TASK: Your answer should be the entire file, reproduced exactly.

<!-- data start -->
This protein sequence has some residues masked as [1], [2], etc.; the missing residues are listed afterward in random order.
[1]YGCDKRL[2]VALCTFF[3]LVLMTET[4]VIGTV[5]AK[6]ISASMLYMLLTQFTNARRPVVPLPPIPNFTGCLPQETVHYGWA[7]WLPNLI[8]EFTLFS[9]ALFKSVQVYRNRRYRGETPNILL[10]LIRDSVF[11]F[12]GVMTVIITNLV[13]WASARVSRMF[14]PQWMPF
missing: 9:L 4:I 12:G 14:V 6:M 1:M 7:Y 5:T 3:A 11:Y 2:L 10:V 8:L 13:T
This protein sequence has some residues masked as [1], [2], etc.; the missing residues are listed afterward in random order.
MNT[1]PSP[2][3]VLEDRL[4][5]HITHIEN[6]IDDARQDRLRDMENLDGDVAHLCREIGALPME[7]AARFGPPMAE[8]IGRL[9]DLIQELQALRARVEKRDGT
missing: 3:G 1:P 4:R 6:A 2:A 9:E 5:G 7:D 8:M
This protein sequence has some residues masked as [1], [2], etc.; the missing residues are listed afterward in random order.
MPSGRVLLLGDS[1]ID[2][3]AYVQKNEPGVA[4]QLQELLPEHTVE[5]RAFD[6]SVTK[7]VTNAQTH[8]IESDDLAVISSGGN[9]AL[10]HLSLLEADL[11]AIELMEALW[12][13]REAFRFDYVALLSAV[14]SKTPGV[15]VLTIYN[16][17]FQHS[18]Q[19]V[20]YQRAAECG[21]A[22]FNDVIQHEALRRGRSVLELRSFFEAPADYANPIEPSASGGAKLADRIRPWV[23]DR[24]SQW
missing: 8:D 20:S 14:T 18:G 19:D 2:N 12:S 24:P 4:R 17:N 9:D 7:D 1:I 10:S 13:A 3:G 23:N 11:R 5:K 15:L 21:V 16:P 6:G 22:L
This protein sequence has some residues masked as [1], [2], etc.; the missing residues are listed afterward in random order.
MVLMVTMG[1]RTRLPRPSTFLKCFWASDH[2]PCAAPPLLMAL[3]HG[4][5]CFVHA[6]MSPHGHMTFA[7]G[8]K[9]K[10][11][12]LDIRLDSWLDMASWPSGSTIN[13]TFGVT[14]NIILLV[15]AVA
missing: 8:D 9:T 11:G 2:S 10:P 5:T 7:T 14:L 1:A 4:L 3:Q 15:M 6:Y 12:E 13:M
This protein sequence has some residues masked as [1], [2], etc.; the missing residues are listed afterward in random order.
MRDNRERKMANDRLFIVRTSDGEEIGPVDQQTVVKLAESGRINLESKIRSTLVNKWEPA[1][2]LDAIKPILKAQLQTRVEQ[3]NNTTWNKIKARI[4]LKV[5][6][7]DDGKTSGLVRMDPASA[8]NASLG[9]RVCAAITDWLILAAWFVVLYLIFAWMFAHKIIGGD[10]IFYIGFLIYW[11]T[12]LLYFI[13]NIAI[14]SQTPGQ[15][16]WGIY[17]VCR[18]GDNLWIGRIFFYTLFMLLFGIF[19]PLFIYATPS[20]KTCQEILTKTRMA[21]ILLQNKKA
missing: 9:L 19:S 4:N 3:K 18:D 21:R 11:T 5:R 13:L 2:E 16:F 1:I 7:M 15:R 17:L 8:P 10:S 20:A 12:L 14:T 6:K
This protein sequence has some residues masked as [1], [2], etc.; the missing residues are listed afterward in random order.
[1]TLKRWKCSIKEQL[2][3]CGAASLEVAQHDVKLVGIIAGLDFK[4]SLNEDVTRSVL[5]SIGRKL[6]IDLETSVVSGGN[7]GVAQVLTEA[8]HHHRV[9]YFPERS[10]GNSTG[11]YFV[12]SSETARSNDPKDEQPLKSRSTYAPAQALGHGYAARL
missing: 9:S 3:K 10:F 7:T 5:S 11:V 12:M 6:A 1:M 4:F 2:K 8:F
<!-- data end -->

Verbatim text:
This protein sequence has some residues masked as [1], [2], etc.; the missing residues are listed afterward in random order.
[1]YGCDKRL[2]VALCTFF[3]LVLMTET[4]VIGTV[5]AK[6]ISASMLYMLLTQFTNARRPVVPLPPIPNFTGCLPQETVHYGWA[7]WLPNLI[8]EFTLFS[9]ALFKSVQVYRNRRYRGETPNILL[10]LIRDSVF[11]F[12]GVMTVIITNLV[13]WASARVSRMF[14]PQWMPF
missing: 9:L 4:I 12:G 14:V 6:M 1:M 7:Y 5:T 3:A 11:Y 2:L 10:V 8:L 13:T
This protein sequence has some residues masked as [1], [2], etc.; the missing residues are listed afterward in random order.
MNT[1]PSP[2][3]VLEDRL[4][5]HITHIEN[6]IDDARQDRLRDMENLDGDVAHLCREIGALPME[7]AARFGPPMAE[8]IGRL[9]DLIQELQALRARVEKRDGT
missing: 3:G 1:P 4:R 6:A 2:A 9:E 5:G 7:D 8:M
This protein sequence has some residues masked as [1], [2], etc.; the missing residues are listed afterward in random order.
MPSGRVLLLGDS[1]ID[2][3]AYVQKNEPGVA[4]QLQELLPEHTVE[5]RAFD[6]SVTK[7]VTNAQTH[8]IESDDLAVISSGGN[9]AL[10]HLSLLEADL[11]AIELMEALW[12][13]REAFRFDYVALLSAV[14]SKTPGV[15]VLTIYN[16][17]FQHS[18]Q[19]V[20]YQRAAECG[21]A[22]FNDVIQHEALRRGRSVLELRSFFEAPADYANPIEPSASGGAKLADRIRPWV[23]DR[24]SQW
missing: 8:D 20:S 14:T 18:G 19:D 2:N 12:S 24:P 4:R 17:N 9:D 7:D 1:I 10:S 13:A 3:G 23:N 11:R 5:K 15:L 21:V 16:P 6:G 22:L
This protein sequence has some residues masked as [1], [2], etc.; the missing residues are listed afterward in random order.
MVLMVTMG[1]RTRLPRPSTFLKCFWASDH[2]PCAAPPLLMAL[3]HG[4][5]CFVHA[6]MSPHGHMTFA[7]G[8]K[9]K[10][11][12]LDIRLDSWLDMASWPSGSTIN[13]TFGVT[14]NIILLV[15]AVA
missing: 8:D 9:T 11:G 2:S 10:P 5:T 7:T 14:L 1:A 4:L 3:Q 15:M 6:Y 12:E 13:M
This protein sequence has some residues masked as [1], [2], etc.; the missing residues are listed afterward in random order.
MRDNRERKMANDRLFIVRTSDGEEIGPVDQQTVVKLAESGRINLESKIRSTLVNKWEPA[1][2]LDAIKPILKAQLQTRVEQ[3]NNTTWNKIKARI[4]LKV[5][6][7]DDGKTSGLVRMDPASA[8]NASLG[9]RVCAAITDWLILAAWFVVLYLIFAWMFAHKIIGGD[10]IFYIGFLIYW[11]T[12]LLYFI[13]NIAI[14]SQTPGQ[15][16]WGIY[17]VCR[18]GDNLWIGRIFFYTLFMLLFGIF[19]PLFIYATPS[20]KTCQEILTKTRMA[21]ILLQNKKA
missing: 9:L 19:S 4:N 3:K 18:D 21:R 11:T 5:R 13:L 2:E 16:F 1:I 7:M 15:R 17:L 8:P 10:S 20:A 12:L 14:T 6:K
This protein sequence has some residues masked as [1], [2], etc.; the missing residues are listed afterward in random order.
[1]TLKRWKCSIKEQL[2][3]CGAASLEVAQHDVKLVGIIAGLDFK[4]SLNEDVTRSVL[5]SIGRKL[6]IDLETSVVSGGN[7]GVAQVLTEA[8]HHHRV[9]YFPERS[10]GNSTG[11]YFV[12]SSETARSNDPKDEQPLKSRSTYAPAQALGHGYAARL
missing: 9:S 3:K 10:F 7:T 5:S 11:V 12:M 6:A 1:M 4:F 2:K 8:F